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By Diane Haithman and Diane Haithman,LOS ANGELES TIMES | May 15, 2004
LOS ANGELES - An auction of natural history specimens in Los Angeles tomorrow will determine whether bones thought to be additional parts of the first Tyrannosaurus rex discovered will be reunited with those of the dinosaur uncovered more than 100 years ago. Experts say a collection of T. rex fossil bones and fragments from the Cretaceous period, to be auctioned at Bonhams & Butterfields auction house, are most likely parts of the prehistoric creature found...
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TRAVEL
By June Sawyers and June Sawyers,Tribune Newspapers | August 30, 2009
"Large Art in Small Places: Discovering the California Mural Towns" Ten Speed Press, $24.95: Murals often are overlooked as people either take them for granted or ignore them. In this handsome guide to 250 contemporary murals in California's small towns, author Kevin Bruce tries to make up for that oversight while featuring murals that are off the beaten track. Bruce defines a mural town as a place "where the town intends the murals to be all, or part, of a plan to attract tourism." Several of the towns have only one or two murals; others boast more than a dozen or even two dozen.
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NEWS
By Erika Gebel and Erika Gebel,Special to The Sun | April 13, 2007
THE TISSUE SAMPLE Paleontologists were able to extract bone-making collagen from the thighbone of a 68 million-year-old Tyrannosaurus rex. WE HAVE A MATCH Using the collagen extracted from the T. rex?s thighbone, paleontologists determined a link in the collagen material found in the bone and that of a modern-day chicken. Next time you order fried chicken, consider this: Beneath that crispy skin, you may find a link to the heart of history's most terrifying beast. New evidence unveiled in today's edition of Science puts the fearsome Tyrannosaurus rex embarrassingly close - in evolutionary terms - to the modern-day chicken.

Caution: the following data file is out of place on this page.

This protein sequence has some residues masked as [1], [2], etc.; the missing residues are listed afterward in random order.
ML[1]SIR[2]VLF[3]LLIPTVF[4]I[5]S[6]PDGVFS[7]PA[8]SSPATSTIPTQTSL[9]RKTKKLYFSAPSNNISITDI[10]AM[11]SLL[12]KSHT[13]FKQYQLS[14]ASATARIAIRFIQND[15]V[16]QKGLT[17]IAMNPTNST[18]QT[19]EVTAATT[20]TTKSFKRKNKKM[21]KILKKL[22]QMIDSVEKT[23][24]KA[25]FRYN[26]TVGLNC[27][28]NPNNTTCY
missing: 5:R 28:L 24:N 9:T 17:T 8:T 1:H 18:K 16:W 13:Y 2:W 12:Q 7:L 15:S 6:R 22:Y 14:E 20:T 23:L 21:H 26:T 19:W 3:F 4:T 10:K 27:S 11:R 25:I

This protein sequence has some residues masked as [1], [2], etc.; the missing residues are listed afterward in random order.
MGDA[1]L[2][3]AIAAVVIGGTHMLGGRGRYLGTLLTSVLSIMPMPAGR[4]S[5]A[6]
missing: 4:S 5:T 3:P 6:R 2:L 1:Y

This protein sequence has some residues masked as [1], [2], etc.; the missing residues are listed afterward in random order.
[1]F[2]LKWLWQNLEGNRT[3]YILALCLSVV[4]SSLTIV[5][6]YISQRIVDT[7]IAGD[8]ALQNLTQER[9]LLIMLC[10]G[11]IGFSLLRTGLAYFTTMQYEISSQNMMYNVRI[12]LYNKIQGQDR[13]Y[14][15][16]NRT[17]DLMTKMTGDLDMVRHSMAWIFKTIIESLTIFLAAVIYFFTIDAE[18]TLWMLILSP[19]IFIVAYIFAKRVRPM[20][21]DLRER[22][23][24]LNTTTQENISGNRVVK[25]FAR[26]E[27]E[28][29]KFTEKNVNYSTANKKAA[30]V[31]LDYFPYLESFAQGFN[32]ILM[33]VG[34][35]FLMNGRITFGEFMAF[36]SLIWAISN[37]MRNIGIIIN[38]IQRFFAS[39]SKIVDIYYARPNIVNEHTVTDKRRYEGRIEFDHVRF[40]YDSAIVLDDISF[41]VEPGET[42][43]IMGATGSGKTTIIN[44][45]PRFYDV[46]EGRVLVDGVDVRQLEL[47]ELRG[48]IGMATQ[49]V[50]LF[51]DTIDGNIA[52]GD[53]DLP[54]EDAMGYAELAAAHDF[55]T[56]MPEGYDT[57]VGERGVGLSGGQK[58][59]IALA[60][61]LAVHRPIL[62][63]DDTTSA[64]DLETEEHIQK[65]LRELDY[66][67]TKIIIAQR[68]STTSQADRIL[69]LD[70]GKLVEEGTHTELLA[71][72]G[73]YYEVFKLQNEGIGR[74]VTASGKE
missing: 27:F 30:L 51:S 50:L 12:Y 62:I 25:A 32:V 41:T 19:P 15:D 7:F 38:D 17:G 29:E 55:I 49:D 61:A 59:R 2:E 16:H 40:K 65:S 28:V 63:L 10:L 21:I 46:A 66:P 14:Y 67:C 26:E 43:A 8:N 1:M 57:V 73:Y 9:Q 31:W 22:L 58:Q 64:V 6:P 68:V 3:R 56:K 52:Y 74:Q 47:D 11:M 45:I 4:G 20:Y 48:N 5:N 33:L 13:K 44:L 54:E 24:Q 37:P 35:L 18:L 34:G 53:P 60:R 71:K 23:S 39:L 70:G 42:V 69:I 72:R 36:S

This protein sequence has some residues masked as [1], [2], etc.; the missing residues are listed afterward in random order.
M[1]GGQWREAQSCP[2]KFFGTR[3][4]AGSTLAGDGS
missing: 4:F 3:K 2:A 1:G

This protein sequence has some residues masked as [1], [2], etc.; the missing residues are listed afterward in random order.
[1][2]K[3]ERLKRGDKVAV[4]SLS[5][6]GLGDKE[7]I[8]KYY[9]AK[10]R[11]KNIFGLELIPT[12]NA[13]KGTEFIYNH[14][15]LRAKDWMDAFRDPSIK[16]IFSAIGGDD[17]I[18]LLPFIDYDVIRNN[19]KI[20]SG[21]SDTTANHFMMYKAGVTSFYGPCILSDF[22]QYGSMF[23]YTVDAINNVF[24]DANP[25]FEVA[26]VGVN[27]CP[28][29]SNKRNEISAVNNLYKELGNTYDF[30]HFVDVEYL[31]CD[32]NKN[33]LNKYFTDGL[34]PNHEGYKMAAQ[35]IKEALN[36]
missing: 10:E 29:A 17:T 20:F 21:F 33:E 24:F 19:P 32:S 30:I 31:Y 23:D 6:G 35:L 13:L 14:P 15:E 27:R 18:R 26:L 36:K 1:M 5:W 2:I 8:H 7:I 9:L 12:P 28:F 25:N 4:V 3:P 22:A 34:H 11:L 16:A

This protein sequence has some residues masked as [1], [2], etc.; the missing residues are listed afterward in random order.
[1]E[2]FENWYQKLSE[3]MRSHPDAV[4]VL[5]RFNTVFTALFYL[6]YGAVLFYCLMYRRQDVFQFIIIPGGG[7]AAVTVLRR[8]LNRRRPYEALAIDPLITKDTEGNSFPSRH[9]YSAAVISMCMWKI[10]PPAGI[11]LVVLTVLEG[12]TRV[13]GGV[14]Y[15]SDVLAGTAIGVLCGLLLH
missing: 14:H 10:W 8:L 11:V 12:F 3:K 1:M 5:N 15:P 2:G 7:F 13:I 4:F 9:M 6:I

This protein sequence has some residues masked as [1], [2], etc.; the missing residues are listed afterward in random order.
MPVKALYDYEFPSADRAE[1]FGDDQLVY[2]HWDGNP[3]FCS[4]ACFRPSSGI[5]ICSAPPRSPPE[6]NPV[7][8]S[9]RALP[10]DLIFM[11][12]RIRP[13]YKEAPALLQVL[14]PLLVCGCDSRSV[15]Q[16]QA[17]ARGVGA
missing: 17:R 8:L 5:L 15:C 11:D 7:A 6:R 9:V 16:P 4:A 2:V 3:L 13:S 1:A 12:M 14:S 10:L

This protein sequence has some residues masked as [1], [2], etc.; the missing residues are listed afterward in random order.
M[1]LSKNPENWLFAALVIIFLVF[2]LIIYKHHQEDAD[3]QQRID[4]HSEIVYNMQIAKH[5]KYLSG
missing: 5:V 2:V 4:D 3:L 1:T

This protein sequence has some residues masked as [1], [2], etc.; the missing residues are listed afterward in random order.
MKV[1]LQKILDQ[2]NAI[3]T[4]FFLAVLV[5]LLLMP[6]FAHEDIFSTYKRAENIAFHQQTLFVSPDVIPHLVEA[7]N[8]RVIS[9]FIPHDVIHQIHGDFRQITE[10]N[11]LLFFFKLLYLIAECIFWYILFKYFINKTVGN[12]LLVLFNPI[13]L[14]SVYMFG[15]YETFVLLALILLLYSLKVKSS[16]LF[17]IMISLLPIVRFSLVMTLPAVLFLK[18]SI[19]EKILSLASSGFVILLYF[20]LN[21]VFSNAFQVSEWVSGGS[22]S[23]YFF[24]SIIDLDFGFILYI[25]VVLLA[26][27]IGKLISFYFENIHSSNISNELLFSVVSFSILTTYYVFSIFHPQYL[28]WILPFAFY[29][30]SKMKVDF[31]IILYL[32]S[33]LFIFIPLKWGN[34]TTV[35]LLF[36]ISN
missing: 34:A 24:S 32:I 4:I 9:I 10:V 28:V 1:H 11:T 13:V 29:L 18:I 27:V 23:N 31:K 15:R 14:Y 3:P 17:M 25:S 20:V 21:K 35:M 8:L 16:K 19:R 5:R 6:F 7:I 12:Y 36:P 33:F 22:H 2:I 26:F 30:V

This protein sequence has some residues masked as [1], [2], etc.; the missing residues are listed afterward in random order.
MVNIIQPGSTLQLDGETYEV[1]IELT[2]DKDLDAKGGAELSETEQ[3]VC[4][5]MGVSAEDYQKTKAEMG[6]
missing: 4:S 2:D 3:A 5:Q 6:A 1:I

NEWS
By Erika Gebel and Erika Gebel,Special to The Sun | April 13, 2007
THE TISSUE SAMPLE Paleontologists were able to extract bone-making collagen from the thighbone of a 68 million-year-old Tyrannosaurus rex. WE HAVE A MATCH Using the collagen extracted from the T. rex?s thighbone, paleontologists determined a link in the collagen material found in the bone and that of a modern-day chicken. Next time you order fried chicken, consider this: Beneath that crispy skin, you may find a link to the heart of history's most terrifying beast. New evidence unveiled in today's edition of Science puts the fearsome Tyrannosaurus rex embarrassingly close - in evolutionary terms - to the modern-day chicken.
NEWS
By LOS ANGELES TIMES | April 19, 2006
When I was growing up, Tyrannosaurus rex was the big, nasty meat-eater on [the] block, but here we've got other things vying for the king of nasty." - TOM DEMERE, curator of paleontology at the San Diego Natural History Museum, on a dinosaur discovery in Argentina